Friday, February 12, 2010
Blessings and Curses
Sixth Ordinary Sunday Year C
“Blessings and Curses” – this is the main theme for today’s readings. Everyone desires blessings. No one wants to be cursed. A blessing is supposed to be something that is for our good. A curse, on the other hand, is something evil wished upon us. A blessing usually brings joy whereas a curse is a cause for sorrow. So far the difference between blessings and curses seem simple enough. But the truth of the matter is that we often mistake a blessing for a curse and a curse for a blessing. We make this mistake because we have a narrow understanding of God and his plan for us. We often interpreted our will as the will of God. We may conclude that when we get what we want from God that should be blessing. It is when our request is refused and rejected by God that we often see as curse. This kind of reasoning is simplistic. In fact, it is this kind of reasoning that underlies superstitious beliefs.
Today, we are reminded by the readings that God is the point of reference. It is God who decides whether something is a blessing or a curse. Our limited knowledge and human limitations prevent us from truly appreciating what is a blessing from God and what constitutes a curse. A blessing in the eyes of God often comes in the disguise of a curse in the eyes of men. The gospel gives Luke’s account of the Beatitudes. Luke’s version is different from the 8 beatitudes that we are often familiar with in Matthew’s gospel. Luke lists down 4 beatitudes and 4 woes (curses). Jesus tells his disciples that happy are those who are poor, the hungry, those who weep and those who are hated and abused on account of him. To the non-Christian, all these categories seem be examples of people who have been cursed. How can a curse be seen as a blessing?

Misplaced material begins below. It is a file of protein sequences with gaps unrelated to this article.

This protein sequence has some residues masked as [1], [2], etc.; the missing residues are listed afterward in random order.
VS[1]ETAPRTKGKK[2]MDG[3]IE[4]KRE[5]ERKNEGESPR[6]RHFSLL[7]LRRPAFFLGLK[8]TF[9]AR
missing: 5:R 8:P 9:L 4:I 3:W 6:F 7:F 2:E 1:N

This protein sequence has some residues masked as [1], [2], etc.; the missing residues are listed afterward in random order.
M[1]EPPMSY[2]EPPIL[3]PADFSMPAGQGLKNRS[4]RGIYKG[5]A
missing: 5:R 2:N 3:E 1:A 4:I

The first reading taken from the prophet Jeremiah may help us to understand the meaning of these beatitudes. The prophet Jeremiah tells us that “a blessing on the man who puts his trust in the Lord, with the Lord for his hope.” On the other hand, “a curse on the man who puts his trust in man, who relies on things of flesh, whose heart turns from the Lord.” The poor, the hungry, the grieving, and those who are persecuted for the sake of the Lord are people who put their trust in the Lord. They have no other forms of security. They cannot rely on their wealth for they have none. They cannot rely on food, possessions or even the comfort of friends and loved ones, for these too will disappear one day. They cannot rely on popularity because we are never in control of how people feel about us. Some days, we are liked by others. Other days, we are hated and despised. If we place our trust in our wealth, in power and in popularity, then we have cursed ourselves. God does not want to curse us. We have chosen to curse ourselves. We have placed our trusts on things that do not last. We have placed our trusts on things that we cannot bring with us to the next life. We have placed our trusts on things and made them our gods. We have forgotten to place our trust in God who alone can save us.
Being poor is not something which should be praised. In fact, the poor remind us that the wealth of our country is not properly distributed. There is something wrong and unjust if 80% of the wealth of the world is owned by just less than 20% of the population. It is a sign of selfishness and exploitation. Likewise, being rich is not something which is evil. There are many good people who are rich. But sometimes, wealth, power and popularity make us forget about God and others. What we need to remember here is that everyone has the duty to share their wealth with one another so that there will be no one who is lacking in anything. We must also learn to place our trust in God and not on our possessions and capabilities.
Let us pray in today’s mass that we will recognize the blessings which God intends for us. We may not get what we had prayed for. We may not be rich or beautiful or talented. All these are nothing when compared to God’s love for us. God always intend for our ultimate good. He gives us what we need and not what we merely want.